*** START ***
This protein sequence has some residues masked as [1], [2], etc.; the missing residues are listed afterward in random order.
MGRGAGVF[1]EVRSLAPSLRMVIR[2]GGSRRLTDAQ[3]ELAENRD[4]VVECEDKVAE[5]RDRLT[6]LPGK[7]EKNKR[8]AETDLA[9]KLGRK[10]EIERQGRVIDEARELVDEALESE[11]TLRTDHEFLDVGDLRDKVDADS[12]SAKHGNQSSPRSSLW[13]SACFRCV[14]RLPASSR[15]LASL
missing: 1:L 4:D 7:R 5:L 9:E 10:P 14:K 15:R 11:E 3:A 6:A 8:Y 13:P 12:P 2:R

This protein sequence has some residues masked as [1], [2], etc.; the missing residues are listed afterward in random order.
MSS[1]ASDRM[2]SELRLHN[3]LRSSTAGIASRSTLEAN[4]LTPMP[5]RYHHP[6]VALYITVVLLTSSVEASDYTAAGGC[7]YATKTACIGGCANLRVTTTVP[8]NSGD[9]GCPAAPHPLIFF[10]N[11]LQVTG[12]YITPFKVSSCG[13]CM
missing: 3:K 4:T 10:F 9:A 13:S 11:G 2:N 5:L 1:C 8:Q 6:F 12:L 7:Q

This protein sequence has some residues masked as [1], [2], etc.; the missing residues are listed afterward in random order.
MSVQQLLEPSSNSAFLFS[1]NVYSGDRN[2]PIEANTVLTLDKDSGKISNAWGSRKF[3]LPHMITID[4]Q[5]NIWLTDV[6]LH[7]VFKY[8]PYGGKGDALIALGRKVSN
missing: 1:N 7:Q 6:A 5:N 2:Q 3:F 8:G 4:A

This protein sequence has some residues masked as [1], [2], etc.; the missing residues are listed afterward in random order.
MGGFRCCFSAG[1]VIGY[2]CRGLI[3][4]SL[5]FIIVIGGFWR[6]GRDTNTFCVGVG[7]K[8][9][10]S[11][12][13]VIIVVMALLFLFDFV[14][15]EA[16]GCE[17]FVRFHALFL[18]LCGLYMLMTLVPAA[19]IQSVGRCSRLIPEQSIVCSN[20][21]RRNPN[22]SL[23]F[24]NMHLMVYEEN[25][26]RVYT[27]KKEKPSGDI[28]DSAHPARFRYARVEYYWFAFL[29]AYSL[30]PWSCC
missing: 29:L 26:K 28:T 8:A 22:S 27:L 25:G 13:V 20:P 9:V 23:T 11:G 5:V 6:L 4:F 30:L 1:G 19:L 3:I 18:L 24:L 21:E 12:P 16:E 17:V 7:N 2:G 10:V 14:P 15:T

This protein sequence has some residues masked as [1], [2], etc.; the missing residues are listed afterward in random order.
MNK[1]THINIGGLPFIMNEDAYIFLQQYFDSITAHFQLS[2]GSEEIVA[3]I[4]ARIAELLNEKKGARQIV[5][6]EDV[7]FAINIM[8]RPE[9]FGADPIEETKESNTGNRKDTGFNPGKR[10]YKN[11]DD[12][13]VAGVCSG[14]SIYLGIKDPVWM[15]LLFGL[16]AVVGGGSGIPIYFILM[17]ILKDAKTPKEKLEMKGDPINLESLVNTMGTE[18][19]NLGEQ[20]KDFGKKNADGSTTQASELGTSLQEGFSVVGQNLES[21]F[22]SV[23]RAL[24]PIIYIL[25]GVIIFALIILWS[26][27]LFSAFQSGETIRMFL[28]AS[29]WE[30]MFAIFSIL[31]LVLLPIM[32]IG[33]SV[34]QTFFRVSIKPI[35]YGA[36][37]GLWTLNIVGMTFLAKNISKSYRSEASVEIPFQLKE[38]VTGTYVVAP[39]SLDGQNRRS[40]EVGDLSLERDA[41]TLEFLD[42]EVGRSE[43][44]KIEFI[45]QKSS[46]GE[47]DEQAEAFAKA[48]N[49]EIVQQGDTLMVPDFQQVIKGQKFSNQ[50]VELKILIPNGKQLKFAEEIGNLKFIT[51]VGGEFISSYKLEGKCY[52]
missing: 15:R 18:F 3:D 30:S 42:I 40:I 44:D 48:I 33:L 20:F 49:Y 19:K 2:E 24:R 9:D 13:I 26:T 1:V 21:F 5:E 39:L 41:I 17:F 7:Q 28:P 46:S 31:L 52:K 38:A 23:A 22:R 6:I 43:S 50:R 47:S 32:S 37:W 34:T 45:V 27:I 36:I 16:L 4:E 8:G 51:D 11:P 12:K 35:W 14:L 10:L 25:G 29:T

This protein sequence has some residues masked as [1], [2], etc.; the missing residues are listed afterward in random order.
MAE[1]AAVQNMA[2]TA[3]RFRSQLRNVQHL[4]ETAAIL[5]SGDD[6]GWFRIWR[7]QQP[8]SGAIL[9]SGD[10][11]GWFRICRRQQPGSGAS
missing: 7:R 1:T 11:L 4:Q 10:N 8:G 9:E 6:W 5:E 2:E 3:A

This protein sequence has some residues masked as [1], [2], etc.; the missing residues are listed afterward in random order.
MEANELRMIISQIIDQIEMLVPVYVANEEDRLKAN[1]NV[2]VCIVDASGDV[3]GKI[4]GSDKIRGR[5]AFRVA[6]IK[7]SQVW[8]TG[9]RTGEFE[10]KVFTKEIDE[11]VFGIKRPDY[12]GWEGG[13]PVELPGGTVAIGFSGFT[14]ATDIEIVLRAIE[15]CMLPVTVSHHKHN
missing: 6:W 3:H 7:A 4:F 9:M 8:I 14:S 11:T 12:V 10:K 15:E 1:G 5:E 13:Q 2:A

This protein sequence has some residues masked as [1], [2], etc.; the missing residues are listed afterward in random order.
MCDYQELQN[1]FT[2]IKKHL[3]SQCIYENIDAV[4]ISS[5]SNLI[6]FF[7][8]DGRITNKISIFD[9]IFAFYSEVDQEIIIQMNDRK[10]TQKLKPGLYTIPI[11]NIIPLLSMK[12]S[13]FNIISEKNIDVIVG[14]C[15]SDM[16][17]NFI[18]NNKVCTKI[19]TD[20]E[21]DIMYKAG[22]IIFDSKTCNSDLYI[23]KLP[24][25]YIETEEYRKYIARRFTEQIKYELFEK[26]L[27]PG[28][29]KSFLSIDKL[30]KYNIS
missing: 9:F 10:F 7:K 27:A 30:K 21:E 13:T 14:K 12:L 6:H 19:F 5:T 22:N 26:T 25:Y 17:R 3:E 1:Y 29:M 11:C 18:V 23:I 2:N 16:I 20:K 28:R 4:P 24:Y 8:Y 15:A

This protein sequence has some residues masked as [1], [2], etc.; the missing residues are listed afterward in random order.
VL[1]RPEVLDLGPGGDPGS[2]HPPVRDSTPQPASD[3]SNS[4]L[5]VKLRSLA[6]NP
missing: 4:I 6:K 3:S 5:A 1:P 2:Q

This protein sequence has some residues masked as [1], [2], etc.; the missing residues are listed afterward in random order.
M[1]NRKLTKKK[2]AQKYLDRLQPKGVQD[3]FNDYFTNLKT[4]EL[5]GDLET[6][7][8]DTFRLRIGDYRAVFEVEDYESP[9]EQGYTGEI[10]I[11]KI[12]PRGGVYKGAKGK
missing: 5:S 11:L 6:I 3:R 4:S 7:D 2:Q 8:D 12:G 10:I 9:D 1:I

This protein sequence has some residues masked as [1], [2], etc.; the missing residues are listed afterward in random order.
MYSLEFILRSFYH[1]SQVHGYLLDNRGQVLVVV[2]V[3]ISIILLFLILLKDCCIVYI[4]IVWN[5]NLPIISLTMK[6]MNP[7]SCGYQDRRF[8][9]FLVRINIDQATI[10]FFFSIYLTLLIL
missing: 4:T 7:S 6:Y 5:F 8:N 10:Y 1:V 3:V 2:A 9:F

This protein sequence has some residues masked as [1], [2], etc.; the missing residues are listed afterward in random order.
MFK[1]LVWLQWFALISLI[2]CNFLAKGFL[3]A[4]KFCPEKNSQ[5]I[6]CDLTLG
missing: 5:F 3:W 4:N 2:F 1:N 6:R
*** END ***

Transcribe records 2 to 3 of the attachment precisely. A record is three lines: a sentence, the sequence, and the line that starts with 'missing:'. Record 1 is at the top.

This protein sequence has some residues masked as [1], [2], etc.; the missing residues are listed afterward in random order.
MSS[1]ASDRM[2]SELRLHN[3]LRSSTAGIASRSTLEAN[4]LTPMP[5]RYHHP[6]VALYITVVLLTSSVEASDYTAAGGC[7]YATKTACIGGCANLRVTTTVP[8]NSGD[9]GCPAAPHPLIFF[10]N[11]LQVTG[12]YITPFKVSSCG[13]CM
missing: 3:K 4:T 10:F 9:A 13:S 11:G 2:N 5:L 1:C 8:Q 6:F 12:L 7:Q

This protein sequence has some residues masked as [1], [2], etc.; the missing residues are listed afterward in random order.
MSVQQLLEPSSNSAFLFS[1]NVYSGDRN[2]PIEANTVLTLDKDSGKISNAWGSRKF[3]LPHMITID[4]Q[5]NIWLTDV[6]LH[7]VFKY[8]PYGGKGDALIALGRKVSN
missing: 1:N 7:Q 6:A 5:N 2:Q 3:F 8:G 4:A